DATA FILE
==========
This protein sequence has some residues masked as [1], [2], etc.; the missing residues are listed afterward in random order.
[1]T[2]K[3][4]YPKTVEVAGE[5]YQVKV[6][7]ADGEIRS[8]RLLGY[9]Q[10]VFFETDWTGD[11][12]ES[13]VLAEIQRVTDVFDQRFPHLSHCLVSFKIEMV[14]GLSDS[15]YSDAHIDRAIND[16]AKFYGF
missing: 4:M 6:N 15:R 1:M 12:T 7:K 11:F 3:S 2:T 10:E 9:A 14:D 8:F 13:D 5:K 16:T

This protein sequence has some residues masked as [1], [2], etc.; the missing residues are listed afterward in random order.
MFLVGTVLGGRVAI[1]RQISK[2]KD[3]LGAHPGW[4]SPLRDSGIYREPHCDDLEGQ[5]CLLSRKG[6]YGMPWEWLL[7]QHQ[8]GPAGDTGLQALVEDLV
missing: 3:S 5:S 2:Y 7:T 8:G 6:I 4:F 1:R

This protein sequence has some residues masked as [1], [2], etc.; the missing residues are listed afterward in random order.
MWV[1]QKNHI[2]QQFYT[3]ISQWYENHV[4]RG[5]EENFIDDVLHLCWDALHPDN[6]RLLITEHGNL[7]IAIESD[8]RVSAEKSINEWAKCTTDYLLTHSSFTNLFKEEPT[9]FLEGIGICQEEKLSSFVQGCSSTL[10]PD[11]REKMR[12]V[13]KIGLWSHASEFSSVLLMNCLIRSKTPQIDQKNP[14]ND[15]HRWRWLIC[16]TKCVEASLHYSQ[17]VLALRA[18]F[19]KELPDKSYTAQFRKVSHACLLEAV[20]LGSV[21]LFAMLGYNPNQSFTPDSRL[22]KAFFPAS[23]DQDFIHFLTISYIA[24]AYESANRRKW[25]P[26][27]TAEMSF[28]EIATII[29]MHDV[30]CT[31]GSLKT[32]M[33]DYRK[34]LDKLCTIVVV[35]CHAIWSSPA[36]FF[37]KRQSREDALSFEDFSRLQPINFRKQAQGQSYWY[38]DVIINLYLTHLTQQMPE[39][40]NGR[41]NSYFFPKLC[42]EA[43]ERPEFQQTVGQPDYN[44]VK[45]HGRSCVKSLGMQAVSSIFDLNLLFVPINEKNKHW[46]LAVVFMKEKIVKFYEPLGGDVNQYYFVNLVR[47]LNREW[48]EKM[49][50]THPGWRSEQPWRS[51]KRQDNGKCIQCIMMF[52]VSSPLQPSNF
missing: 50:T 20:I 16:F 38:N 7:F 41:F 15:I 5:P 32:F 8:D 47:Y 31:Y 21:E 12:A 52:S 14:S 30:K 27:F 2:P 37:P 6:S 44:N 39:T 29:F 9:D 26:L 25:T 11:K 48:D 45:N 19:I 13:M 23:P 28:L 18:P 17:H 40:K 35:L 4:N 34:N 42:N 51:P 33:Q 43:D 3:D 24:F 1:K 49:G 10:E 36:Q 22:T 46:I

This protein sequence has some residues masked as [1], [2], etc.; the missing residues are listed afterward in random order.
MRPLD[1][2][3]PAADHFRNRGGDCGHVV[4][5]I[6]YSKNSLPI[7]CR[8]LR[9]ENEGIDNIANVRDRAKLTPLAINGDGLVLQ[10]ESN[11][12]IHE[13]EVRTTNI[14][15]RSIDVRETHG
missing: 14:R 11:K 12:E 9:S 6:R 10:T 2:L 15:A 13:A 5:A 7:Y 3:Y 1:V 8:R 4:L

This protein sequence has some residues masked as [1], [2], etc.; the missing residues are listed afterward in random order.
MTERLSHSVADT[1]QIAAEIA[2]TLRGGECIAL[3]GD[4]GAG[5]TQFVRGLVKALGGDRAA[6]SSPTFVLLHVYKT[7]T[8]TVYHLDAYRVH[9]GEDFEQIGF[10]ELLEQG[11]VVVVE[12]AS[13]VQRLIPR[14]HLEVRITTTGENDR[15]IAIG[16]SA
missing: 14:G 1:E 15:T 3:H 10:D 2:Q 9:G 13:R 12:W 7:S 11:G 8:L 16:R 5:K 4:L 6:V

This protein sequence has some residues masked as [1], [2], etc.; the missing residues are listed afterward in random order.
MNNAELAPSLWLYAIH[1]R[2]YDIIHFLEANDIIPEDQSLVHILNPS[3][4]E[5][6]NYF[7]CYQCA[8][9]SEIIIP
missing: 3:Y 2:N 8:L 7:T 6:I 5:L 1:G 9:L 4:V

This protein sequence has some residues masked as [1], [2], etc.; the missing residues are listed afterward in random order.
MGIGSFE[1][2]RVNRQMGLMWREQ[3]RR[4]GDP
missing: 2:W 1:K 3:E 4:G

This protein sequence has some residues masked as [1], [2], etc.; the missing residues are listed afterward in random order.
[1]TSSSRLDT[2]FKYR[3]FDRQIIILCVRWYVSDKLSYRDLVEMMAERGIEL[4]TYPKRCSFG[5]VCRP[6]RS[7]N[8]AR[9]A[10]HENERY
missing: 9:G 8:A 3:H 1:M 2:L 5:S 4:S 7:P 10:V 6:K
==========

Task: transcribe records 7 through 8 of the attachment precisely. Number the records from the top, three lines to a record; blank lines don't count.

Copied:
This protein sequence has some residues masked as [1], [2], etc.; the missing residues are listed afterward in random order.
MGIGSFE[1][2]RVNRQMGLMWREQ[3]RR[4]GDP
missing: 2:W 1:K 3:E 4:G

This protein sequence has some residues masked as [1], [2], etc.; the missing residues are listed afterward in random order.
[1]TSSSRLDT[2]FKYR[3]FDRQIIILCVRWYVSDKLSYRDLVEMMAERGIEL[4]TYPKRCSFG[5]VCRP[6]RS[7]N[8]AR[9]A[10]HENERY
missing: 9:G 8:A 3:H 1:M 2:L 5:S 4:S 7:P 10:V 6:K